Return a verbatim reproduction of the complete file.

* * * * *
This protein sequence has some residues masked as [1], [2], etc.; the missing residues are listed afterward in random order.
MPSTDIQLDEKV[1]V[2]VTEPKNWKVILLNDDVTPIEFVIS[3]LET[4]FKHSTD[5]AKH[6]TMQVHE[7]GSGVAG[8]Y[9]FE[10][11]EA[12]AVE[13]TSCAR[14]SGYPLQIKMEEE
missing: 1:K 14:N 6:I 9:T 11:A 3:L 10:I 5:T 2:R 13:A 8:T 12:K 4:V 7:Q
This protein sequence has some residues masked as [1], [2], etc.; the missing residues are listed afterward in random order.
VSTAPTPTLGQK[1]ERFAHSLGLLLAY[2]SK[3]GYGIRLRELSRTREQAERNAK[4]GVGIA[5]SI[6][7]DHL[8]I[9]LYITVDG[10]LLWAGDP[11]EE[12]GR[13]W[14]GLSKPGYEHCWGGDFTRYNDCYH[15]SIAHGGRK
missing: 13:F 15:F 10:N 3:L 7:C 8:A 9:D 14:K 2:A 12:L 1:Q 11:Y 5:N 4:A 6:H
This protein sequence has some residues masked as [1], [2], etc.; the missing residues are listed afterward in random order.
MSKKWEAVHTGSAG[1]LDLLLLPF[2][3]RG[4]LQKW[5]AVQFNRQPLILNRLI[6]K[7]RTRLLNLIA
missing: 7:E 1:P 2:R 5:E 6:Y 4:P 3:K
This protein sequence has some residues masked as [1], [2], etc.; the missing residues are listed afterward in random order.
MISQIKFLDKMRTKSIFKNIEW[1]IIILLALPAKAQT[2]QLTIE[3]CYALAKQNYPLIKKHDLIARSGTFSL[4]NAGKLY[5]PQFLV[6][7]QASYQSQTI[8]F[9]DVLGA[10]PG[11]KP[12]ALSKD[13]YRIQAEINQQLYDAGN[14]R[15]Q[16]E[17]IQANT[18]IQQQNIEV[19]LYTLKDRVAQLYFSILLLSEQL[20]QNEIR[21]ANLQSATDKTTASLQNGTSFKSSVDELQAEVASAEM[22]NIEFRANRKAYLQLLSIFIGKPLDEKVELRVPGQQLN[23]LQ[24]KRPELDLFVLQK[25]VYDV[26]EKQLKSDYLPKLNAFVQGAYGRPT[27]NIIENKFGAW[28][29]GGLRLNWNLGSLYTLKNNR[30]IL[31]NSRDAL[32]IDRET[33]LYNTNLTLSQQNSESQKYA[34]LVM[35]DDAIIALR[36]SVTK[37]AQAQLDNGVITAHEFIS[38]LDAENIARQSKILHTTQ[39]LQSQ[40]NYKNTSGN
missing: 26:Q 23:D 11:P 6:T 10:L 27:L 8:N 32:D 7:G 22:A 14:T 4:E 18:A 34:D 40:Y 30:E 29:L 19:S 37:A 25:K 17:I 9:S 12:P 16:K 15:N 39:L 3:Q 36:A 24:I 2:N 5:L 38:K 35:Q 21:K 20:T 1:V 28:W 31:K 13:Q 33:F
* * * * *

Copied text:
This protein sequence has some residues masked as [1], [2], etc.; the missing residues are listed afterward in random order.
MPSTDIQLDEKV[1]V[2]VTEPKNWKVILLNDDVTPIEFVIS[3]LET[4]FKHSTD[5]AKH[6]TMQVHE[7]GSGVAG[8]Y[9]FE[10][11]EA[12]AVE[13]TSCAR[14]SGYPLQIKMEEE
missing: 1:K 14:N 6:I 9:T 11:A 3:L 10:I 5:T 2:R 13:A 8:T 12:K 4:V 7:Q
This protein sequence has some residues masked as [1], [2], etc.; the missing residues are listed afterward in random order.
VSTAPTPTLGQK[1]ERFAHSLGLLLAY[2]SK[3]GYGIRLRELSRTREQAERNAK[4]GVGIA[5]SI[6][7]DHL[8]I[9]LYITVDG[10]LLWAGDP[11]EE[12]GR[13]W[14]GLSKPGYEHCWGGDFTRYNDCYH[15]SIAHGGRK
missing: 13:F 15:F 10:N 3:L 7:C 8:A 9:D 14:K 2:A 12:L 1:Q 11:Y 5:N 4:A 6:H
This protein sequence has some residues masked as [1], [2], etc.; the missing residues are listed afterward in random order.
MSKKWEAVHTGSAG[1]LDLLLLPF[2][3]RG[4]LQKW[5]AVQFNRQPLILNRLI[6]K[7]RTRLLNLIA
missing: 7:E 1:P 2:R 5:E 6:Y 4:P 3:K
This protein sequence has some residues masked as [1], [2], etc.; the missing residues are listed afterward in random order.
MISQIKFLDKMRTKSIFKNIEW[1]IIILLALPAKAQT[2]QLTIE[3]CYALAKQNYPLIKKHDLIARSGTFSL[4]NAGKLY[5]PQFLV[6][7]QASYQSQTI[8]F[9]DVLGA[10]PG[11]KP[12]ALSKD[13]YRIQAEINQQLYDAGN[14]R[15]Q[16]E[17]IQANT[18]IQQQNIEV[19]LYTLKDRVAQLYFSILLLSEQL[20]QNEIR[21]ANLQSATDKTTASLQNGTSFKSSVDELQAEVASAEM[22]NIEFRANRKAYLQLLSIFIGKPLDEKVELRVPGQQLN[23]LQ[24]KRPELDLFVLQK[25]VYDV[26]EKQLKSDYLPKLNAFVQGAYGRPT[27]NIIENKFGAW[28][29]GGLRLNWNLGSLYTLKNNR[30]IL[31]NSRDAL[32]IDRET[33]LYNTNLTLSQQNSESQKYA[34]LVM[35]DDAIIALR[36]SVTK[37]AQAQLDNGVITAHEFIS[38]LDAENIARQSKILHTTQ[39]LQSQ[40]NYKNTSGN
missing: 26:Q 23:D 11:P 6:T 10:L 27:L 8:N 32:D 7:G 22:A 14:T 4:E 18:A 34:D 40:Y 30:E 29:L 19:S 37:A 25:K 17:I 9:S 12:P 16:K 15:N 39:L 3:Q 36:A 24:I 2:N 5:L 38:K 35:Q 21:K 20:T 1:V 28:W 31:K 13:Q 33:F